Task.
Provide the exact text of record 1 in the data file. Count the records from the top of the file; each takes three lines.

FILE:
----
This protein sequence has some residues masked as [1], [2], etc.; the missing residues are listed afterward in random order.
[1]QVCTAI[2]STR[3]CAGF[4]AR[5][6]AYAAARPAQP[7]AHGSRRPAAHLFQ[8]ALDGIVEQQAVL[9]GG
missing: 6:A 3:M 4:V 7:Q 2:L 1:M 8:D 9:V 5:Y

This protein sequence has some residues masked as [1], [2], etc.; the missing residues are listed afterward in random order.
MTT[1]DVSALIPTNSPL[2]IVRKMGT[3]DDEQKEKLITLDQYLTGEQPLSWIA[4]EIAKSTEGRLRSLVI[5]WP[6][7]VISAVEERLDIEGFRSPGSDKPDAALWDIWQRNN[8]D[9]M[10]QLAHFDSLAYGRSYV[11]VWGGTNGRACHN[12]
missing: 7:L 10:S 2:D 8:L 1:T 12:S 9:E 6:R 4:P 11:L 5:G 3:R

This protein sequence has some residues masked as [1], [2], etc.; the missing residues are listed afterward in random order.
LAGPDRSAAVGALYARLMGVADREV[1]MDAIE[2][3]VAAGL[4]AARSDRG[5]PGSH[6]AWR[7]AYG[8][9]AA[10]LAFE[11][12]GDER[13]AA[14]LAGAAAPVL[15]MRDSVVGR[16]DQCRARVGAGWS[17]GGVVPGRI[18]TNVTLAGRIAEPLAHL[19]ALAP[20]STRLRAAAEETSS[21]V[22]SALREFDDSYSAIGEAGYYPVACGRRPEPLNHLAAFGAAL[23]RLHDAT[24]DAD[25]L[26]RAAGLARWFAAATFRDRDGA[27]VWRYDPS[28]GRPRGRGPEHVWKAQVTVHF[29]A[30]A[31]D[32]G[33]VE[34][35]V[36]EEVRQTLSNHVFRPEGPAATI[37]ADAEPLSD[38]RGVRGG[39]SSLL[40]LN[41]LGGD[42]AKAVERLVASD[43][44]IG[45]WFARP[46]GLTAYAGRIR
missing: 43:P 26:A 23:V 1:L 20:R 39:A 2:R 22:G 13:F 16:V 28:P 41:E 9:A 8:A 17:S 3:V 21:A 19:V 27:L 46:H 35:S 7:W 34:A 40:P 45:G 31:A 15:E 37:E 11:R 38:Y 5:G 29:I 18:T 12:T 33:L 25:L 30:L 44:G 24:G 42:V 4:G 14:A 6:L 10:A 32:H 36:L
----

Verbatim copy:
This protein sequence has some residues masked as [1], [2], etc.; the missing residues are listed afterward in random order.
[1]QVCTAI[2]STR[3]CAGF[4]AR[5][6]AYAAARPAQP[7]AHGSRRPAAHLFQ[8]ALDGIVEQQAVL[9]GG
missing: 6:A 3:M 4:V 7:Q 2:L 1:M 8:D 9:V 5:Y